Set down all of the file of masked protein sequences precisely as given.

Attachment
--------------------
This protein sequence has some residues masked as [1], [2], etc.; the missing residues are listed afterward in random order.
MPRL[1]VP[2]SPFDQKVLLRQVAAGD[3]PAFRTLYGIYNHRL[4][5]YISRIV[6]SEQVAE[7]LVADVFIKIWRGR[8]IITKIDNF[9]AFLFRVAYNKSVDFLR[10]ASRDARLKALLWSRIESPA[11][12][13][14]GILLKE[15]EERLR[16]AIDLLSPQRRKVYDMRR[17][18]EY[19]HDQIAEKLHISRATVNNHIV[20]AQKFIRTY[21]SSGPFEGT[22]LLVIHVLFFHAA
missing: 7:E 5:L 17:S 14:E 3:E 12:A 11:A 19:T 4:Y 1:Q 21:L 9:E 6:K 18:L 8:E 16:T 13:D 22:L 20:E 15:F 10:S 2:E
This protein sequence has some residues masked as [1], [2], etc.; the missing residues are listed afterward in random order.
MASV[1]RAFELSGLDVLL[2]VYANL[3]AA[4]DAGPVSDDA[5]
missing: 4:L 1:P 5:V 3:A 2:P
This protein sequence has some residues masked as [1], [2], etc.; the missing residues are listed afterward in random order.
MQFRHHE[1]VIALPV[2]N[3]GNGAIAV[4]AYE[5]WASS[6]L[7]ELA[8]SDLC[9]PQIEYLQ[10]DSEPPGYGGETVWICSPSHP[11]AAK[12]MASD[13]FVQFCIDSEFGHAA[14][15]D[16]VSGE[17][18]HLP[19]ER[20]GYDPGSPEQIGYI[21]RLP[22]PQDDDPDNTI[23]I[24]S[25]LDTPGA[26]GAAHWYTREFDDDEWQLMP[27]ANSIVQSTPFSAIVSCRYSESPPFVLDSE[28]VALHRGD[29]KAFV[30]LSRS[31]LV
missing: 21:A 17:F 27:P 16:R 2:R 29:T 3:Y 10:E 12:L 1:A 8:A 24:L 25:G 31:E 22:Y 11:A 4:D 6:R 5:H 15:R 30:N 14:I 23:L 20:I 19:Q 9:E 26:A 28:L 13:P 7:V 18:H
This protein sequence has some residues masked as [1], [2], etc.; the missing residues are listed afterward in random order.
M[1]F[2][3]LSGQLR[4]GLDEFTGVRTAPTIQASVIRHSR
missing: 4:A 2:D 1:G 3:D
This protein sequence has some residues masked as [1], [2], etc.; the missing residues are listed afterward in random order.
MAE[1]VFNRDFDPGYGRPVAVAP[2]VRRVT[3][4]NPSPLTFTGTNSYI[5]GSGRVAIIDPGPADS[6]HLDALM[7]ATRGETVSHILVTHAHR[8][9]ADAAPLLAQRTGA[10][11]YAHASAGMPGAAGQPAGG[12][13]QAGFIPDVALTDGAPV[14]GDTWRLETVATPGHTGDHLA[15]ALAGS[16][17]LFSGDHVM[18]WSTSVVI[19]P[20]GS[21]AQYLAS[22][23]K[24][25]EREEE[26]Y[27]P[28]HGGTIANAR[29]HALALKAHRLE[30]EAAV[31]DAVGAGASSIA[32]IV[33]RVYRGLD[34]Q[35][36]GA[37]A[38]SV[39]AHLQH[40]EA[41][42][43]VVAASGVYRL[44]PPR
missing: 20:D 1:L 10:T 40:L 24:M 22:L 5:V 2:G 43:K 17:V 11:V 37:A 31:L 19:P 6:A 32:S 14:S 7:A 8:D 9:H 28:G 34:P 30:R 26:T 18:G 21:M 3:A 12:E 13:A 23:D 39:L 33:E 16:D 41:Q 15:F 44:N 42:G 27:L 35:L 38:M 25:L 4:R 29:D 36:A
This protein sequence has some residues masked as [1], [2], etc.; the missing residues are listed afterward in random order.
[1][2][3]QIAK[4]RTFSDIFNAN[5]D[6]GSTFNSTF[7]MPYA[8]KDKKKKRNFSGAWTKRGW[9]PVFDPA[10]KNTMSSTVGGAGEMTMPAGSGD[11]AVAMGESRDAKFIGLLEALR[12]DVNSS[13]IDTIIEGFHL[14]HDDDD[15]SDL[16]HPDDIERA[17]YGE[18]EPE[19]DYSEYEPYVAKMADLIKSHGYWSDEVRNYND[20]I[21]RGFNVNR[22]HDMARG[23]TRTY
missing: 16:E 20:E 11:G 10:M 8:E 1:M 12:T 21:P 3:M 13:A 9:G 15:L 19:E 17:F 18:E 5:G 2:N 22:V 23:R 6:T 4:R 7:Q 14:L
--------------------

This protein sequence has some residues masked as [1], [2], etc.; the missing residues are listed afterward in random order.
MPRL[1]VP[2]SPFDQKVLLRQVAAGD[3]PAFRTLYGIYNHRL[4][5]YISRIV[6]SEQVAE[7]LVADVFIKIWRGR[8]IITKIDNF[9]AFLFRVAYNKSVDFLR[10]ASRDARLKALLWSRIESPA[11][12][13][14]GILLKE[15]EERLR[16]AIDLLSPQRRKVYDMRR[17][18]EY[19]HDQIAEKLHISRATVNNHIV[20]AQKFIRTY[21]SSGPFEGT[22]LLVIHVLFFHAA
missing: 7:E 5:L 17:S 14:E 3:E 12:A 11:A 19:T 4:Y 1:Q 21:L 9:E 6:K 18:L 8:E 16:T 13:D 22:L 20:E 15:F 10:S 2:E
This protein sequence has some residues masked as [1], [2], etc.; the missing residues are listed afterward in random order.
MASV[1]RAFELSGLDVLL[2]VYANL[3]AA[4]DAGPVSDDA[5]
missing: 4:L 1:P 5:V 3:A 2:P
This protein sequence has some residues masked as [1], [2], etc.; the missing residues are listed afterward in random order.
MQFRHHE[1]VIALPV[2]N[3]GNGAIAV[4]AYE[5]WASS[6]L[7]ELA[8]SDLC[9]PQIEYLQ[10]DSEPPGYGGETVWICSPSHP[11]AAK[12]MASD[13]FVQFCIDSEFGHAA[14][15]D[16]VSGE[17][18]HLP[19]ER[20]GYDPGSPEQIGYI[21]RLP[22]PQDDDPDNTI[23]I[24]S[25]LDTPGA[26]GAAHWYTREFDDDEWQLMP[27]ANSIVQSTPFSAIVSCRYSESPPFVLDSE[28]VALHRGD[29]KAFV[30]LSRS[31]LV
missing: 21:A 17:F 27:P 16:R 2:R 29:T 3:Y 10:E 12:L 1:A 8:A 24:L 25:G 31:E 22:Y 11:A 4:D 6:R 5:H 15:R 30:N 14:I 23:L 20:I 19:Q 9:E 26:A 28:L 13:P 7:V 18:H
This protein sequence has some residues masked as [1], [2], etc.; the missing residues are listed afterward in random order.
M[1]F[2][3]LSGQLR[4]GLDEFTGVRTAPTIQASVIRHSR
missing: 4:A 2:D 1:G 3:D
This protein sequence has some residues masked as [1], [2], etc.; the missing residues are listed afterward in random order.
MAE[1]VFNRDFDPGYGRPVAVAP[2]VRRVT[3][4]NPSPLTFTGTNSYI[5]GSGRVAIIDPGPADS[6]HLDALM[7]ATRGETVSHILVTHAHR[8][9]ADAAPLLAQRTGA[10][11]YAHASAGMPGAAGQPAGG[12][13]QAGFIPDVALTDGAPV[14]GDTWRLETVATPGHTGDHLA[15]ALAGS[16][17]LFSGDHVM[18]WSTSVVI[19]P[20]GS[21]AQYLAS[22][23]K[24][25]EREEE[26]Y[27]P[28]HGGTIANAR[29]HALALKAHRLE[30]EAAV[31]DAVGAGASSIA[32]IV[33]RVYRGLD[34]Q[35][36]GA[37]A[38]SV[39]AHLQH[40]EA[41][42][43]VVAASGVYRL[44]PPR
missing: 20:D 1:L 10:T 40:L 24:M 22:L 5:V 2:G 43:K 17:V 11:V 37:A 31:L 19:P 6:A 32:S 14:S 7:A 8:D 9:H 28:G 34:P 30:R 26:T 18:G 21:M 3:A 12:E 13:A 23:D 39:L 33:E 16:D 41:Q 15:F 44:N 42:G 27:L 35:L 38:M 25:L 4:R 29:D 36:A
This protein sequence has some residues masked as [1], [2], etc.; the missing residues are listed afterward in random order.
[1][2][3]QIAK[4]RTFSDIFNAN[5]D[6]GSTFNSTF[7]MPYA[8]KDKKKKRNFSGAWTKRGW[9]PVFDPA[10]KNTMSSTVGGAGEMTMPAGSGD[11]AVAMGESRDAKFIGLLEALR[12]DVNSS[13]IDTIIEGFHL[14]HDDDD[15]SDL[16]HPDDIERA[17]YGE[18]EPE[19]DYSEYEPYVAKMADLIKSHGYWSDEVRNYND[20]I[21]RGFNVNR[22]HDMARG[23]TRTY
missing: 16:E 20:E 11:G 10:M 8:E 1:M 12:T 21:P 3:M 13:A 9:G 15:L 19:E 17:F 18:E 5:G 2:N 22:V 23:R 6:T 4:R 7:Q 14:L